21. "Raising Hellman." Letter to the editor in response to Elizabeth Hardwick's review of a production of The Little Foxes by Lillian Hellman. New York Review of Books10:1, January 18, 1968. "Plucked from some child's toyland of neo-classicism, the standards of history and probability, or representativeness and instruction, have appeared in quite a few of the NYR's keynoting reviews of fiction and drama."
  22. "Nice Place to Visit." Letter to the editor in response to "Easy, Easy," by Frank Kermode. New York Review of BooksAugust 22, 1968. "I describe ‘Penny Lane’ as a beautiful neighborhood song, which is not at all to say Penny Lane is a beautiful neighborhood."
  23. "Personal Politics." Review of Twenty Letters to a Friend. by Svetlana Alliluyeva, trans. Priscilla Johnson. Commentary 45:87-92. April 1968. "This is a strangely difficult book to read not simply because the style is at once lurid and vague, but more because it's impossible to tell whether or not Svetlana Alliluyeva is politically illiterate out of emotional commitments or disingenuous out of political shrewdness."
  24. "Eccentric Theories That Apply." Review of The Freudian Left: Wilhelm Reich, Geza Roheim, and Herbert Marcuse by Paul A Robinson and Wilhelm Reich: A Personal Biography by Ilse Ollendorff Reich. New York Times Book Review October 26, 1969. "Reich challenged the facts that would injure in order to seek the facts that would heal; and in doing this all three set an ennobling and encouraging example even when, to the practical eye, they seem most strange."
  25. "Edward Villella." Vogue 153 (1969): 192-95.
  26. "A Strangely Dislocated World Which Takes No Comfort from Dying Forms." Review of Flats by Rudolph Wurlitzer. September 20, 1970.
  27. "Balanchine/Stravinsky." Atlantic Sep. 1972:100-104. "The New York City Ballet's Stravinsky Festival is the best answer to those who might legitimately have wondered what to point to as an example of how art might turn our attention from predigested literary truths and fictional banalities so that it might flow with the active, laboring forms of life."
  28. "Horatio Alger in the White House." Harper Sept. 1972: 96-104. "It never seems to occur to the Nixonian kind of American that the accidents and misfortunes that befall them should be blamed not on efforts to disrupt systems but on the very nature of the systems they have imposed upon themselves, that what appear to be minority or dissident voices may in fact be calls to a truer ordering of things than those invented for the advancement of careers or of empires."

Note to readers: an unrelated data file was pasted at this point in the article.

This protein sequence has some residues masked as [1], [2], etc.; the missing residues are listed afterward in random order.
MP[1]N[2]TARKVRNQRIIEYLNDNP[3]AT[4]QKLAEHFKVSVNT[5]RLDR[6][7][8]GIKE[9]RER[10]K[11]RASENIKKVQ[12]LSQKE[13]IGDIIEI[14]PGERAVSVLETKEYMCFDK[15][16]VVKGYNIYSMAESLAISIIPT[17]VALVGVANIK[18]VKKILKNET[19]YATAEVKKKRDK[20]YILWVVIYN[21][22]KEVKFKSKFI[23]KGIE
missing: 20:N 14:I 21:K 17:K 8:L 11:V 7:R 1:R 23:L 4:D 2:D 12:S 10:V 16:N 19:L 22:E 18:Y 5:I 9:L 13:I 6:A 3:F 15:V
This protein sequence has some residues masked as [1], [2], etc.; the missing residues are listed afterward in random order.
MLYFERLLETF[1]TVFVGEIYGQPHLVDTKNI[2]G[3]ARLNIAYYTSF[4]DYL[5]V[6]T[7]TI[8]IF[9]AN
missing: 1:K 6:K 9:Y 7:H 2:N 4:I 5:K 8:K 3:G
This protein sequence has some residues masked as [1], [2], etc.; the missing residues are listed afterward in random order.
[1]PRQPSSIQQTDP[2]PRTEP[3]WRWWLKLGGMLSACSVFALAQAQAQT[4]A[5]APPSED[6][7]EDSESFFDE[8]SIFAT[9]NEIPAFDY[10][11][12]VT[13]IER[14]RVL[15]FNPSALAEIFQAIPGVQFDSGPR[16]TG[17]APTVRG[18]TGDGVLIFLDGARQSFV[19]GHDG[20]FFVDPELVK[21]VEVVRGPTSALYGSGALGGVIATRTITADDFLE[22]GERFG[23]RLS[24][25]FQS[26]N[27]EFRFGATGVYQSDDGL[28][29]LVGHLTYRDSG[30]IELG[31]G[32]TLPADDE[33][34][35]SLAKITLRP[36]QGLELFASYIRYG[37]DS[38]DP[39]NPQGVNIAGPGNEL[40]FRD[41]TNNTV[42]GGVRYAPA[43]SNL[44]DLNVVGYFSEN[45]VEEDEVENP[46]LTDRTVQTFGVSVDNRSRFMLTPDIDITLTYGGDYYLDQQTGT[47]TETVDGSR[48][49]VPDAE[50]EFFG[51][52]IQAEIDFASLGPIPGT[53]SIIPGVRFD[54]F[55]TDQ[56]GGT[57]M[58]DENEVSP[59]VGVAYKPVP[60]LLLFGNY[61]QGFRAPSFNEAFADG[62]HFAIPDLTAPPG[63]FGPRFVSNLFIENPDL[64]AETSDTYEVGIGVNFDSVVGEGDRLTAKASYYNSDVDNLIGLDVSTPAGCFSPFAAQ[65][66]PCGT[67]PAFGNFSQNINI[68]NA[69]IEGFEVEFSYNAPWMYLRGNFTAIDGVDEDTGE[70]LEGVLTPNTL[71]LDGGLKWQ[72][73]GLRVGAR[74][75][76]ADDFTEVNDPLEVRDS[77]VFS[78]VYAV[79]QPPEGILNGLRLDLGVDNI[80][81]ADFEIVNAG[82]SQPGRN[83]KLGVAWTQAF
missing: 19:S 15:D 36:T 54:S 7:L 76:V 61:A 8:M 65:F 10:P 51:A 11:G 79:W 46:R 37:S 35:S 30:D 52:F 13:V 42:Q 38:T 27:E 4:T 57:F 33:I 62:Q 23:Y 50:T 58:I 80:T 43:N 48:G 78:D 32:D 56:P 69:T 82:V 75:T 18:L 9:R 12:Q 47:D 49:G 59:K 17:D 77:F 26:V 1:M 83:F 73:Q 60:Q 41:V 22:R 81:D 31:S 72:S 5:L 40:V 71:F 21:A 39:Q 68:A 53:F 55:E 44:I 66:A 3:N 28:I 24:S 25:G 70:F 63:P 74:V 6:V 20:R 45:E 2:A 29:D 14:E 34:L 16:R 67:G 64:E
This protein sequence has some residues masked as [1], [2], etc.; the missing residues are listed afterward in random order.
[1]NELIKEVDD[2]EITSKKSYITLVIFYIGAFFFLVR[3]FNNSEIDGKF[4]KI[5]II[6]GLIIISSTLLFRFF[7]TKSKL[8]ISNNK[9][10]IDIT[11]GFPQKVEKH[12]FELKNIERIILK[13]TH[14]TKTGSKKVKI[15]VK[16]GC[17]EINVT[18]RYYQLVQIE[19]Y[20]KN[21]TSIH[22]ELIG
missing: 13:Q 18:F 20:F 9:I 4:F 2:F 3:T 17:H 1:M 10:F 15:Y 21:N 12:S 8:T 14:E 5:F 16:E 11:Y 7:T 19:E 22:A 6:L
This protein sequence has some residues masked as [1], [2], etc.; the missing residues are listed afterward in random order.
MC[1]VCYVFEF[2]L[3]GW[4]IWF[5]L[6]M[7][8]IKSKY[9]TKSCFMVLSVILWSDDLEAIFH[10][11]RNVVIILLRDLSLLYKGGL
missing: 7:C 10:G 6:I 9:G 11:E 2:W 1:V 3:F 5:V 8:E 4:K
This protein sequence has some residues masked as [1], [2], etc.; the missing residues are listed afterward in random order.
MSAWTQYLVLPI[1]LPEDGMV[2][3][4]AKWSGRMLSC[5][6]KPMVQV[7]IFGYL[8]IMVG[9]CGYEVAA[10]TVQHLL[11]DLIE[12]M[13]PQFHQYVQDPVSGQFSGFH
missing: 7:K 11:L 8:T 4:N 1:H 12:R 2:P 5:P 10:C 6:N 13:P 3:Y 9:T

29. "Norman Mailer: A Self-Creation." Atlantic Oct. 1972:78-85. "His writing began to take form from the very instability of his voice, which means the instability of the self as well."
  30. "The Aesthetics of Radicalism." Partisan Review 41 (1974): 176-96.
  31. "Case of Mistaken Identity: Literature and the Humanities." Partisan Review 41 (1974): 521-38.
  32. "Ballet." The New Republic 171:24-27. July 20, 1974.
  33. "Nabokov as His Own Half Hero." Review of Look at the Harlequins! by Vladimir Nabokov. New York Times Book Review October 13, 1974.
  34. "Guide for Consumers to the Dance." The New Republic 15 March 1975: 30-32.
  35. "New York Scene." Atlantic March 1976: 12-15. "The many distinguished individuals who came to mourn at the services for Arendt and Trilling constituted a gathering rather than a community, and the service for Trilling, where there were no personal eulogies, was a bit like the funeral of a king who could have no successor."
  36. Introduction to Three by Lillian Hellman. Boston: Little, Brown, 1979. "Hellman's style is a catalytic medium for registering the shadows of things present and the vividness of things absent. Like Hellman herself, the style is strong and pliant enough to allow all the people with whom she deals the fullest and freest movement as they work out their individual destinies."
  37. "The Powerful Secret." Review of The History of Sexuality, Vol. 1: An Introduction by Michel Foucault, trans. Robert Hurley. New York Times Book Review January 14,1979.
  38. "Classics and Commercials." Review of Democracy and the Novel: Popular Resistance to Classic American Writers by Henry Nash Smith. New York Review of Books 22 February 1979.
  39. "Incandescences." Review of The Powers that Be by David Halberstam. London Review of Books 20 December 1979: 12-13.